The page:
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Vulcan 2 behind the scenes

Vulcan 2 behind the scenes

vulcan2-photo-glebWe’ve seen some very creative content produced using the iFootage S1A3 slider but nothing like this before. We were so amazed that we just had to contact Prague based, cinematographer Gleb Volkov and ask him a few questions about his innovative and creative use of our slider. Check out the full promo here:

Tell us about yourself


My name is Gleb Volkov, I am a director of photography based in Prague.

I have been working in this field for almost 10 years. I come from a narrative storytelling background and this is what I do for the majority of my time, while also taking on interesting commercial and branded content projects from time to time.

What was your original brief

The original brief for the Vulcan 2 project was creating a teaser for a new upcoming model that will be revealed at a professional trade show in Q1 2018. The client wanted to intrigue the target audience, which was familiar with the previous model, and engage them to look into the new product and research on their own the benefits and improvements that have been implemented.


How did you come up with the concept and why

The concept for the Vulcan 2 air rifle teaser was inspired by the automotive industry advertising. The idea behind any teaser would be to reveal enough to get you interested, but not break out everything in detail, which is often what car manufacturers have to do. Diving too deep into the technology could potentially come at a price of diminishing the excitement and the emotional involvement, which is why we decided on revealing just a few key elements of the new product in a minimalistic way. Practically that meant working with very tight and precise macro shots of the small details on the rifle, and presenting those details in an attractive light, that doesn’t reveal a whole lot more about the entire product. That sits with my long standing belief that saying too much and revealing everything is the only surefire way to make things boring. This is how you lose your audience’s engagement. I believe it’s applicable to almost every genre and medium, both narrative and commercial.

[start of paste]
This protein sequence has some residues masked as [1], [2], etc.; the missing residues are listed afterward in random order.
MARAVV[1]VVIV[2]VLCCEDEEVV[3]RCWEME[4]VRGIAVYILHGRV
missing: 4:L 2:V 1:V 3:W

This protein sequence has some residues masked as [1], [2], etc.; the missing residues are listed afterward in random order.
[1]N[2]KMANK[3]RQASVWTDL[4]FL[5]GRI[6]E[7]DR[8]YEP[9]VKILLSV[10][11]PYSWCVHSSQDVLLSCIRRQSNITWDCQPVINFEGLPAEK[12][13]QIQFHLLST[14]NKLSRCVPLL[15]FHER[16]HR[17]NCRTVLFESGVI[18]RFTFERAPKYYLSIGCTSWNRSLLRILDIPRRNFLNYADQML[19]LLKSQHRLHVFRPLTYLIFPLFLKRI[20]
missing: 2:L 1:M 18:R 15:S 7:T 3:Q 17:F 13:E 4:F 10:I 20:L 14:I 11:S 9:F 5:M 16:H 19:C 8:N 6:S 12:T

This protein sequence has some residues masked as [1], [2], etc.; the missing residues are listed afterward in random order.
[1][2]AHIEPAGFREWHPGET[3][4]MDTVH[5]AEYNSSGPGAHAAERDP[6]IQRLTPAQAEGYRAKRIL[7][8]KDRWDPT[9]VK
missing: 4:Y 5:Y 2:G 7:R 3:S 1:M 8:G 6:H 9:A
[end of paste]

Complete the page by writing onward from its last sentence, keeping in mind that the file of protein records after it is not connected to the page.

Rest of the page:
Describe some of the more technical and creative challenges that you faced

How did you overcome these challenges

The key pillars of the industry we were dealing with are precision, flawless execution and dependability. Also, our client’s main advantage over the competition is the quality of the product itself. To incorporate these elements in this spot I knew we had to present a perfect, absolutely precise execution. When working with macro shots and small details, the need for mechanisation of the camera movement is obvious. Motion control was the way to go. Since we were not dealing with human motion, using motion control also meant we could work with slow camera movements, which could be brought up to the required speed in post, if needed. That also meant we were able to shoot at a normal frame rate (as opposed to slow-motion), which led us to using a simpler and smaller lighting setup. Dealing with slow-motion, which is often used in this type of commercials, normally requires bigger and stronger lights, larger crew, larger power draw etc, all of which was not necessary in this case. When we use a motion control system every camera move can be programmed and fine-tuned to a very high degree of precision – both in time and space, and perfectly repeatable take after take.


A positive side-effect of that was also not having to deal with large amounts of data for post production. We were shooting on the Red Epic-W in 8KHD raw (for a UHD delivery), and these files grow quick. Knowing our takes are perfectly repeatable meant were able to refine the movement in rehearsal and only record a take or two when we were completely satisfied. We were not dependent on variables during execution.

While prepping for the production and during test shoots we had before, we discovered that for some shots rotating the actual rifle (vs rotating the camera) was preferable, and due to the generous weight limit of the S1A3 slider we were able to mount and move the rifle itself on the slider. For example, we were able to achieve a shot where we needed to show a lever in both open and closed positions on the rifle, with these shots perfectly morphing into each other, using the programmed movement of the motion control.


Why the S1A3

What is it that you like about this particular slider

We tested the S1A3 ahead of production with the help of the guys at Hocus Focus ( and we were happy to find that we could safely and comfortably operate our intended camera setup (Epic-W + CP.2 Makro lenses + wireless follow focus) in any way we wanted. This was a good choice, that while being economical in resources, manpower and time to operate got us the precise results we needed. Many similar-sized moco systems are only designed to carry small mirrorless/DSLR cameras, which we didn’t intend to use. The system was quick to transport and set up, required only one technician to operate and didn’t cost our client an arm and a leg.


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